Held since 1951, the USA dominated the first five Pan Am Games, earning five consecutive golds. At the 1971 Pan Ams, despite a record of 2-1 in the preliminary round, the USA did not advance to the medal round and for the first time in Pan American history did not win the gold medal. However, the United States rebounded for a 26-0 record over the next three Pan Am Games and captured its last Pan Am gold in 1983. While the gold has eluded the U.S. in the past five Games, with the Americans earning three silvers and a bronze medal, the United States is aiming high for 2007.
Many USA Basketball athletes who have been selected to a Pan American Games team have gone on to compete for the U.S. in the Olympic Games, while many others enjoyed stellar professional careers. In all, 34 USA Pan Am basketball players have been a member of a U.S. Olympic squad, including Ernie Grunfeld, Grant Hill, Luscious Jackson, Michael Jordan, Christian Laettner, Danny Manning, Chris Mullin, Emeka Okafor, Sam Perkins, Oscar Robertson, David Robinson, Isiah Thomas, Jerry West and Jo Jo White.
While the list of former Pan American Games players is impressive, so is the ledger of past head coaches. The list of head coaches of USA Pan American Games teams includes: Tom Izzo (2003); McHone (1999); Mike Thibault (1995); Gene Keady (1991); Denny Crum (1987); Jack Hartman (1983); Bob Knight (1979); Marv Harshman (1975); Jim Gudger (1971); Hal Fischer (1967); Garland Pinholster (1963); Fred Schaus (1959); Lt. Norman Pilgrim (1955); and Hal Fischer and John Longfellow (1951).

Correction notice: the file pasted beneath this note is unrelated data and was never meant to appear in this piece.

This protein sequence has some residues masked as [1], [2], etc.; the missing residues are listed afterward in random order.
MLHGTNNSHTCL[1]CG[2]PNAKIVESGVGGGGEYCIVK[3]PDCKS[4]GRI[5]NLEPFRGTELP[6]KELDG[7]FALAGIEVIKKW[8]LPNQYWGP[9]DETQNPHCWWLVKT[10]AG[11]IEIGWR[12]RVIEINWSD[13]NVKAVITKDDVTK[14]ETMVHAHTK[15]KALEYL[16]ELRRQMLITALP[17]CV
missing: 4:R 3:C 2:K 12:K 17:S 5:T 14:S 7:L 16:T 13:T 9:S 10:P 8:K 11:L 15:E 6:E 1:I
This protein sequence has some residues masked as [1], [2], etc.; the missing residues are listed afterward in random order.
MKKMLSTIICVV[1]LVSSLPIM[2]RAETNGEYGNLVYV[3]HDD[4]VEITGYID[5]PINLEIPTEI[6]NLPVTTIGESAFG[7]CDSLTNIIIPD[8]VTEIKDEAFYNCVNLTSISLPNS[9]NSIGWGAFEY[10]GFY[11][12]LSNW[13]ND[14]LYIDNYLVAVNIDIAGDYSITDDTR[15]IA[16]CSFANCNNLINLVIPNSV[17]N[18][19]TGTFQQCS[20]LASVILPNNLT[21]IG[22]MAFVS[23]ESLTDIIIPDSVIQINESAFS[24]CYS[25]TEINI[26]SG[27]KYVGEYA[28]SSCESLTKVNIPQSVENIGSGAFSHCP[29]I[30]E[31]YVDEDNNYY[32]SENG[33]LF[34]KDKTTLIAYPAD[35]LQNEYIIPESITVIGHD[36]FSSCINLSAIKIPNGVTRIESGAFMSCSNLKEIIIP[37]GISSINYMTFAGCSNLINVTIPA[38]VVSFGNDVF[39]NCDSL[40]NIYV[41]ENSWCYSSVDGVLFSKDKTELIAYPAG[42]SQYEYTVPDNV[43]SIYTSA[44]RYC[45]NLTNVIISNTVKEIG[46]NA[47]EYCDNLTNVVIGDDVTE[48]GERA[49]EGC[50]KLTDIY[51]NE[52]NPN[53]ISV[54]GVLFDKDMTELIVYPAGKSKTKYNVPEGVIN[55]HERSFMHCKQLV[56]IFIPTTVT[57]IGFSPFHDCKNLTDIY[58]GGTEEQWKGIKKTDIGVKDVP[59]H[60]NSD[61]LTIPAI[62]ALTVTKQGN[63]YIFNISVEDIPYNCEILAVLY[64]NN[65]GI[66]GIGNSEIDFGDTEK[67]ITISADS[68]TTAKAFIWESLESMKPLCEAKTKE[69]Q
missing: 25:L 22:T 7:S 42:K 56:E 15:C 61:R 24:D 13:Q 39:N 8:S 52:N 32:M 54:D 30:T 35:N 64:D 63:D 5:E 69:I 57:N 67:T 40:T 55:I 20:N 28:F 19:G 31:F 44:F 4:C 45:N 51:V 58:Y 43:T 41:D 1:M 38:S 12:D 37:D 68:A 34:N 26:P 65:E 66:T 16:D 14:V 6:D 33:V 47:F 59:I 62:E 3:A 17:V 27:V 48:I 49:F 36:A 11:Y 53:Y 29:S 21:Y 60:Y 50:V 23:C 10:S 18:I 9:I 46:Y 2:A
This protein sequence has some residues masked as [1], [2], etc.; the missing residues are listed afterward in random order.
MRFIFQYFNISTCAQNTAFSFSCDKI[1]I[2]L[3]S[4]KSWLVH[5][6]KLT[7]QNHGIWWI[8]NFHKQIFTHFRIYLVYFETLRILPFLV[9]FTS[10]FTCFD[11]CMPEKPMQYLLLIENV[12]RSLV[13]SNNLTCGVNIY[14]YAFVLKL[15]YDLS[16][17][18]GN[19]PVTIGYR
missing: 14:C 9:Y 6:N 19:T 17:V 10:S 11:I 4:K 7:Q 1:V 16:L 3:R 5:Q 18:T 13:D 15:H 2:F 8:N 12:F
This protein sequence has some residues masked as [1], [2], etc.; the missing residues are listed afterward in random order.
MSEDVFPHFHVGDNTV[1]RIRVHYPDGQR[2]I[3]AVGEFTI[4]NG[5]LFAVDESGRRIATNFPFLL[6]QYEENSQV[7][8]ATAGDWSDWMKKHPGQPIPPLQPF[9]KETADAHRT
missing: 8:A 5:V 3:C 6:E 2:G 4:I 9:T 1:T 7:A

USA Basketball Men's Collegiate Committee
The USA Basketball Men's Collegiate Committee, in addition to chair Boeheim, consists of: NCAA appointees Fran Dunphy (head coach, Temple University, Pa.); Tom Izzo (head coach, Michigan State University); Ernie Kent (head coach, University of Oregon) and Tubby Smith (head coach, University of Minnesota); NABC appointee Bill Self (head coach, University of Kansas); NAIA appointee Bob Burchard (head coach, Columbia College, Mo.); NJCAA appointee Scott Schumacher (head coach, Kilgore C.C., Texas), and athlete representatives Steve Wojciechowski (1995 Junior World Championship team / assistant coach, Duke University, N.C.) and A.J. Wynder (1995 Pan American Games team / head coach, Nassau Community College, N.Y.).
2007 USA Men's Pan American Games Team Coaching Staff
Head Coach: Jay Wright, Villanova University
Assistant Coach: Mark Gottfried, University of Alabama
Assistant Coach: James Jones, Yale University